Does school paddling go overboard?
Kentucky is fixing to do away with paddling and spanking in schools thanks to House Bill 22. Opinions are strong on this measure. Lots of folks are sharing memes saying that what’s wrong with kids today is they have too much iPhone and not enough whoopin’.
A lot of folks are quick to put in that they got their behinds regularly lit on fire by their parents and they’re doing just fine. I, too, had a few rubber-soled sandals applied to my backside and I think approximately three switchings to my legs. The switchings were especially humiliating since the switch bush sprang from a bouquet of forsythia I picked for my mommy that she rooted. It quickly grew into a magnificent bush, ideal for switches. It stung, but I gotta admit you don’t see me running out in front of garbage trucks these days. And while I’m willing to leave whether or not physical punishment works for your family up to your family, I do have some qualms about other people putting their hands on your kids. I saw teachers use paddling to express their anger and frustration and to sometimes paddle kids for things they had no control over, such as an alcoholic parent who refused to sign permission slips or failed tests.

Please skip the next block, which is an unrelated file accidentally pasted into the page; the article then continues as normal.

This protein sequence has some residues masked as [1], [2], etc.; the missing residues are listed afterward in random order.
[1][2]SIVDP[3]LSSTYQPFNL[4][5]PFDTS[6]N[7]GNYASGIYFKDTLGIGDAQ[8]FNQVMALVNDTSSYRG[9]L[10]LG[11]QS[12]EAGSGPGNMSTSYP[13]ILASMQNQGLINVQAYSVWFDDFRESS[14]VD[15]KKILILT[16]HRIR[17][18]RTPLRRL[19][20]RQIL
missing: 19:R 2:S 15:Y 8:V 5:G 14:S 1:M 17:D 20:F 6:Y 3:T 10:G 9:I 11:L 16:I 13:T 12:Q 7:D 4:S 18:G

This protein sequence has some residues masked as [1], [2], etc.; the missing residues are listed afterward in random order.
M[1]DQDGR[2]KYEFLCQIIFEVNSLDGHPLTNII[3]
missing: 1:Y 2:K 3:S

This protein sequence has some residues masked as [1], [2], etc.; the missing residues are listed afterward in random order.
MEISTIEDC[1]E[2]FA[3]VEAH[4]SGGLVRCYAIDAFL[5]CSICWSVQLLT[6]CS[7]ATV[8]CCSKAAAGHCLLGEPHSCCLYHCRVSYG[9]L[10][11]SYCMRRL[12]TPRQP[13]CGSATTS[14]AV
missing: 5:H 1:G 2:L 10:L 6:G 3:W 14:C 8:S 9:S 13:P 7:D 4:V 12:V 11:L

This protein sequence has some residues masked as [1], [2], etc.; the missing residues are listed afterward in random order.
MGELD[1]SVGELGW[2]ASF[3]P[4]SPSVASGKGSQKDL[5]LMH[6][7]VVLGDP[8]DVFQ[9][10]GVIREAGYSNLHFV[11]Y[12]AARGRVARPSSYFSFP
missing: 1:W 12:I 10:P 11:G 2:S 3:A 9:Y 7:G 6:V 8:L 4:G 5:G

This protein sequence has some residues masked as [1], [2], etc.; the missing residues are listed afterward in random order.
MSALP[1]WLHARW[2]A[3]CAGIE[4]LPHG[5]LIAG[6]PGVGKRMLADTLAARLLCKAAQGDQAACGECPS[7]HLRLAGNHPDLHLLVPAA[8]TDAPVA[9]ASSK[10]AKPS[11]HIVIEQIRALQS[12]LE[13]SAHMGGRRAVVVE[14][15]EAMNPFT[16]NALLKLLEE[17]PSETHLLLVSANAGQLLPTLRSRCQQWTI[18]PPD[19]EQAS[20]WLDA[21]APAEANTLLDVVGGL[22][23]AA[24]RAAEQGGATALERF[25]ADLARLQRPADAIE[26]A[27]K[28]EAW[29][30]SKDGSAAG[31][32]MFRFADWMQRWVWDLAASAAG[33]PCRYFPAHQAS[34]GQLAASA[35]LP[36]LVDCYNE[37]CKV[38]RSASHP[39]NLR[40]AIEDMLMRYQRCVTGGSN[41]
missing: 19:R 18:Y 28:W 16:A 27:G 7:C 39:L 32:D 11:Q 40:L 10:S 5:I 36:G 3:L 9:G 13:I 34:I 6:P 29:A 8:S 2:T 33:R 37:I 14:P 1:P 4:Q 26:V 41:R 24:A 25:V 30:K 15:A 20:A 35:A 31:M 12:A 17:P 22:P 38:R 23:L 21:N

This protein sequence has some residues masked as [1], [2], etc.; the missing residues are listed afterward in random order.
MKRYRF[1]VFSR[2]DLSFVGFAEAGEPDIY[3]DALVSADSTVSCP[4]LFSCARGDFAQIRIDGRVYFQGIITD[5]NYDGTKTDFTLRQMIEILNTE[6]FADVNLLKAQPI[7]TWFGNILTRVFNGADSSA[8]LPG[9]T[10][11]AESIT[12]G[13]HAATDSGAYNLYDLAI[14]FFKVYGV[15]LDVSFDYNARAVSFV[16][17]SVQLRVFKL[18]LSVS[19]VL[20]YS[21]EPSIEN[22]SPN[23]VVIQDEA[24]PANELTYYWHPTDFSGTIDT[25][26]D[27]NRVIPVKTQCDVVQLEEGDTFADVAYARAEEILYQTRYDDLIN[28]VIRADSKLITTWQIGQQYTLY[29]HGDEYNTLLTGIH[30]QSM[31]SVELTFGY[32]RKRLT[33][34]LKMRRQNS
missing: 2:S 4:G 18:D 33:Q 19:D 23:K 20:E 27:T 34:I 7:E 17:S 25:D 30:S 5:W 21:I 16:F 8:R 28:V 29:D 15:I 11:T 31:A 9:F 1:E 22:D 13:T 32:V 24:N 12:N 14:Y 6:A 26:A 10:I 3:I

I never got a paddling in school and I don’t have kids. So I turned to someone who I remember getting more than a few paddlings at Garfield Elementary and McKinley Middle School back in the day, Portsmouth Mayor Kevin E. Johnson.
Like me, Mayor Johnson got the belt at home sometimes. “Those were different times,” he said. “Mother definitely believed in it.” As for his paddlings at school, he thinks he might have set some kind of record. We’ll have to run that through the Guinness Committee to see if Portsmouth has another World Record. Johnson, who has a whole mess of kids, four still in school, says, “I don’t want someone else paddling my kids.” For the record, he says he doesn’t feel that his paddlings were undeserved.” I can’t think of any time where a teacher went, no put intended, overboard. Even though I received it and the ones I got I deserved, I think we can take other measures. There does exist a chance for it to get out of hand.”
Mayor Johnson says that there’s only one time he thought a paddling was undeserved. That paddling came from our mutual 6th-grade science teacher Jerry Skiver, who later ran against Kevin for City Council and lost. Take that paddler! (Just kidding. We both count Mr. Skiver among our favorite teachers of all time.)
For himself, Johnson says he’s never used corporal punishment with his kids because he thinks there are better forms of discipline. For myself, I have the grand-bush of the original switch bush growing in my yard and I live to regale kids with tales of switches and life before phones.